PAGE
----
An antimicrobial agent found in many shampoos and hand lotions and widely used in industrial settings inhibits the development of particular neuron structures that are essential for transmitting signals between cells, according to a University of Pittsburgh study presented today at Cell Biology 2004, the 44th annual meeting of the American Society for Cell Biology. The meeting is being held Dec. 4 – 8 at the Washington Convention Center.
Prolonged exposure to low levels of methylisothiazolinone (MIT) restricted growth of axons and dendrites of immature rat nerve cells in culture, apparently by disengaging the machinery of a key enzyme that is activated in response to cell-to-cell contact, and may have potentially damaging consequences to a developing nervous system, the researchers report. "While more research is needed to determine what effect MIT would have in rodent models, both at the cellular level and to a developing nervous system, our results thus far suggest there is potential that everyday exposure to the chemical could also be harmful to humans. I would be particularly concerned about occupational exposure in pregnant women and the possibility of risk to the fetus," said senior author Elias Aizenman, Ph.D., professor of neurobiology at the University of Pittsburgh School of Medicine.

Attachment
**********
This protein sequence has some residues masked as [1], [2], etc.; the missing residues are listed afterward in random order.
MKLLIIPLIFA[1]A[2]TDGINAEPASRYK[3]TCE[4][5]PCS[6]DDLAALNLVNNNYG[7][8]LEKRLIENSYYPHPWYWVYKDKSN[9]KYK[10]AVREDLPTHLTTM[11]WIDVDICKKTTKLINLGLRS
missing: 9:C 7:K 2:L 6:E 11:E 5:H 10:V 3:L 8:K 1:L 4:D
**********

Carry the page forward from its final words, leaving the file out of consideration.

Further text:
Dr. Aizenman became interested in MIT as an offshoot to his primary area of research on the mechanisms of neuronal cell death. The first he heard of the chemical was when its name came up in a literature search for compounds with specific chemical properties that he thought would incite a particular cell death pathway he recently had identified. As it turned out, MIT activated a different, novel pathway, but Dr. Aizenman remained intrigued, in large part because of the considerable lack of scientific data about a compound that he came to realize was listed on numerous consumer product labels and was very widely used in industry.
Lisa Rossi | EurekAlert!
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